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Under the Banner of Heaven review – Andrew Garfield shows off his spidey skills in this gritty detective drama | TV

We need to talk about beards. In Under the Banner of Heaven (Disney+), witnesses report that four suspicious men leaving the scene of a double murder are all bearded. If this were Portland or Shoreditch, where beards are not just lavish but artisanal, that would make all men suspects, but this is Mormon-heavy Utah, where searching for bearded men is less like looking for needles in haystacks and more like trying to find ZZ Top at an Osmonds gig.

Andrew Garfield as Detective Jeb Pyre is an ideal Mormon. He is clean-shaven, soberly suited, eschews coffee and when his partner, newly arrived from the Sodom and Gomorrah that is Las Vegas, offers him some curly fries, he snaffles them furtively under the desk. When the latter cusses, Pyre gently reproves him. He’s soft-spoken and soft-skinned, most likely moisturizing more rigorously than Mormon orthodoxy recommends.

The pair form a double act as unlikely as Nick Nolte and Eddie Murphy in 48 Hours. Pyre is unworldly, yet knows just what makes a Mormon tick, while Detective Bill Taba (Gil Birmingham, Jacqueline Vorhees’ Native American dad in Unbreakable Kimmy Schmidt) is a Paiute, so a non-white non-Mormon, doubly skeptical about the saintliness of the suspects’ innocence.

We first see Pyre playing with his daughter, lassoing her with the lawnmower cable – good to see that Garfield’s spidey skills are still intact. But this sunny idyll is broken with a phone call: a woman, Brenda Lafferty (Daisy Edgar-Jones), and her 15-month-old baby have been found with their throats cut. We’re suddenly plunged into the darkling world of the crime procedural, where on no account must a detective turn on the lights at a crime scene for fear of killing the mood (which makes it all the more surprising the murder clear-up rate on TV is higher than in real life). Like the first episode of Twin Peaks, this murder will devastate a small town where murders hardly ever happen, especially when it becomes clear that it is not corrupt outsiders but Latter Day Saints (LDS) who are responsible.

What about the beards, though? Are the killers wearing false ones to confound the hated cops, or are they a splinter group of fundamentalist Mormons who want to revert to ye olden bearded days of yore? I’m looking forward to finding out at the end of this six-part series.

When Jon Krakauer’s Under the Banner of Heaven was published in 2003, it juxtaposed this true crime with the early history of the Mormon church in the US, from the moment in 1823 when an angel directed Joseph Smith to a buried set of golden plates, which he translated into English – a text he never dreamed would be adapted as a musical hit, namely the Book of Mormon.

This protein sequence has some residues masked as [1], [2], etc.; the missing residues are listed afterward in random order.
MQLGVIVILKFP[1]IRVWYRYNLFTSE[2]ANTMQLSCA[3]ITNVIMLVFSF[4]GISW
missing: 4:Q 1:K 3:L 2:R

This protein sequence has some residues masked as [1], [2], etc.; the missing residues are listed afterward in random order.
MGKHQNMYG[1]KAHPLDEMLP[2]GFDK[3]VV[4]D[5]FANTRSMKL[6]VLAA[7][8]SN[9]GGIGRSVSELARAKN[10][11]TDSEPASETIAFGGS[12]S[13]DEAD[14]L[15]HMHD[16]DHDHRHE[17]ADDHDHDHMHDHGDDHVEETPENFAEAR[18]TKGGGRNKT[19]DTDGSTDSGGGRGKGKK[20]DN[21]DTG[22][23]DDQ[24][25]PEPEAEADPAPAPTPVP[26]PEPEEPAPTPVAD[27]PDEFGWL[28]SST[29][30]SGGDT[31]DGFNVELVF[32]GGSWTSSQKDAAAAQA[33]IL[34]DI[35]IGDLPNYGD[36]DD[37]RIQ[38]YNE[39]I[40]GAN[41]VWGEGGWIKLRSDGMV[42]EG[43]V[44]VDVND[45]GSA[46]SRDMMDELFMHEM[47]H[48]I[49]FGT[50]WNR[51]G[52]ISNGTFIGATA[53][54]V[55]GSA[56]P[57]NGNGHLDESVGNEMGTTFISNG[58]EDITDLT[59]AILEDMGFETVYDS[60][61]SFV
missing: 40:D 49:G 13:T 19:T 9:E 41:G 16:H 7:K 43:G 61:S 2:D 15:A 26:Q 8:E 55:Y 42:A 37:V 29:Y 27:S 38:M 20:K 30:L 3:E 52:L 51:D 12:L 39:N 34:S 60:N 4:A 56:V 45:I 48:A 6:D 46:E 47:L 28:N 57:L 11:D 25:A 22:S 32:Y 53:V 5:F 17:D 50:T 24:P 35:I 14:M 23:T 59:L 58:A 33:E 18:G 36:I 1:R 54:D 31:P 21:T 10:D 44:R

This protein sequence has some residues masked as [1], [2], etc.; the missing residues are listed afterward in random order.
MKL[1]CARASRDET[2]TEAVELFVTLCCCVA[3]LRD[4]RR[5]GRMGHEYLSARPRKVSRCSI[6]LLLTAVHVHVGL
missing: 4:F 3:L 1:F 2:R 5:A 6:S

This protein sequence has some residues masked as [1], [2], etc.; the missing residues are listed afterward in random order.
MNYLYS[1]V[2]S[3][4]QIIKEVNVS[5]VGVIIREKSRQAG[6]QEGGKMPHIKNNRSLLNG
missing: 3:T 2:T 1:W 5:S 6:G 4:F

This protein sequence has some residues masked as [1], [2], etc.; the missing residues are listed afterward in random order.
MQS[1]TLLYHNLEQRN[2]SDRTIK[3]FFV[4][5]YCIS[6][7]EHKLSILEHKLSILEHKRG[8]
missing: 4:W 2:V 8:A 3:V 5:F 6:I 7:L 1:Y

This dramatization punches up the Mormons’ historic sense of persecution, from the days when they were a religious minority driven out of Ohio and Missouri until 1984, when the Lafferty family, businesses failing and tax bills mounting, take succour in century-old Mormon teachings. about rejecting a purportedly overweening state’s taxation policies and polygamy.

The book is adapted by means of flashbacks, both to the early Mormons’ travails as they strike out to set up Zion, as well as the events that led to the murders. We see Brenda as an interloper in the Lafferty family, a Mormon from out of state who yearns not to supply endless babies to her new husband, but to become a TV newsreader – an ambition that, to the Lafferty men, is an affront to patriarchal Mormon norms.

The role gives Edgar-Jones the chance to be more animated than as the glumly ardent lover of Sally Rooney’s Normal People and less vexing than her turn as what Peter Bradshaw calls “Manic Pixie Dream Girl Murder Suspect” in his review of the new adaptation of Delia Owens’ Where the Crawdads Sing. She must, and does, suggest something more nuanced – a strait-laced woman uppity enough to refuse to bend the knee to the polygamous patriarchy. That said, I could have done without the script informing us repeatedly that Brenda is pretty. Show, don’t tell, people.

It’s an elegant and even topical adaptation that dares to ask big questions. What in this fallen world can make a believer doubt their faith? Should the godly render unto Caesar? Or should they hole up in a log cabin to do battle against his diabolical forces from him?

No wonder some Mormons have been critical of this adaptation: it shows their church as including murderous rebels using a perversion of LDS theology to justify their crimes. But we need not see it that way. It is emblematic too of a certain kind of American, emboldened by Trump, who sees the state as the enemy and tooled-up resistance to it as noble.

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